Wednesday, prosecutors forced a 63-year-old retired PhD -- her name, like those of other witnesses, now a matter of public record -- to testify about inducing orgasms in her client; the government's lawyers had similar questions for a mother of three who worked briefly for the escort service nearly 15 years ago.
Yesterday, it was the turn of a young naval officer to take the stand; the case will almost certainly end her career. The prosecutor, Daniel Butler, had the woman spell her name slowly and clearly, then had her talk about when she was "aggressive" with a client, when she was "more submissive," when she had a difficult client ("he tried to remove the condom") and how often she got "intimate."
"What do you mean by 'intimate'? "
The soon-to-be-former naval officer looked at him in disbelief. "Touching, caressing," she explained.
"What happened" after that? he demanded.
"What type of sex?"
"Sometimes it was oral sex; usually it was normal."
"Normal?" Butler persisted.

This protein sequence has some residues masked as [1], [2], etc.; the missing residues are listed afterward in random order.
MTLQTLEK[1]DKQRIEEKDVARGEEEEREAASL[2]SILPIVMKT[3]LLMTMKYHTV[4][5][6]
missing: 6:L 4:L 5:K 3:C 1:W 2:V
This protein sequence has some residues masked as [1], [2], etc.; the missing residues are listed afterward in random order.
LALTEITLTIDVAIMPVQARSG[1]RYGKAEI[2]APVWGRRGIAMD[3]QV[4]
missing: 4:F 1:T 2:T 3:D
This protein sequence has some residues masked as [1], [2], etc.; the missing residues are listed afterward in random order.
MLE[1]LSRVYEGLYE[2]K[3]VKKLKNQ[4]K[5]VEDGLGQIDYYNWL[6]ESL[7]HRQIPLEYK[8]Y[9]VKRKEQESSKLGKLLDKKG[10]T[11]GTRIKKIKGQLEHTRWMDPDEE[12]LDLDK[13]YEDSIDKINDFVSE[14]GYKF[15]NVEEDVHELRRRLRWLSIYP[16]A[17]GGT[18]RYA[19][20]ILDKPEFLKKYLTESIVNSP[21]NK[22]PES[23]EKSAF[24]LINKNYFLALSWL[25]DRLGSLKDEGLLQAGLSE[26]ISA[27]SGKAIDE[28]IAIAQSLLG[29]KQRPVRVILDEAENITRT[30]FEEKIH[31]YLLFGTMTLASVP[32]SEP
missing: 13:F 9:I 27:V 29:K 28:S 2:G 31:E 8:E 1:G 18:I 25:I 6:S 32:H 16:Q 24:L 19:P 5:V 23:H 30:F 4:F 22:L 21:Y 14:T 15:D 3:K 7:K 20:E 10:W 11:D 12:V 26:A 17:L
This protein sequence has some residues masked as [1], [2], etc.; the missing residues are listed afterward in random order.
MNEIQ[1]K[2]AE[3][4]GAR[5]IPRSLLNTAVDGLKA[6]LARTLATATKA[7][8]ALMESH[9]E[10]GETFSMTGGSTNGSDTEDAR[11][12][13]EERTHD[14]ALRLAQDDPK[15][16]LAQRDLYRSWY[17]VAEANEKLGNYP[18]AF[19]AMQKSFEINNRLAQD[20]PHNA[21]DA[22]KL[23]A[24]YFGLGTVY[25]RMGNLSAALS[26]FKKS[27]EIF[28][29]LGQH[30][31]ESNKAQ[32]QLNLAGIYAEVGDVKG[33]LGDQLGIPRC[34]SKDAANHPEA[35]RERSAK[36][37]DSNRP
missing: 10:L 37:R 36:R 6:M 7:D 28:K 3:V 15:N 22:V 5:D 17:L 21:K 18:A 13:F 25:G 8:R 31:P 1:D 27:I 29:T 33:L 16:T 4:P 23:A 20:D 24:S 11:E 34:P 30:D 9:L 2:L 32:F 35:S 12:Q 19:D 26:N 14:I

"I'm not sure what you're getting at," the stricken witness pleaded.
"What's normal sex?" Butler again demanded.
Judge James Robertson intervened. "He wants to know if you mean intercourse."
Butler pressed on with more humiliating questions until the judge cut him off. "That's enough," Robertson said. Minutes later, the dazed woman was helped out of the room.
-Dana Milbank reporting on the "D.C. Madam" case for the WaPo
Churchill was an unfortunate supporter of Prohibition, but her great battle was against the "Holland Social Evil Bill," which punished "immoral women" but left the men off scott free. And now we see the U.S. Government branding with a scarlet letter women who are no longer prostitutes, forcing them into tawdry recollections for the prurient interest of the one-handed gallery. Let a thousand little Kenneth Starrs twinkle and shine.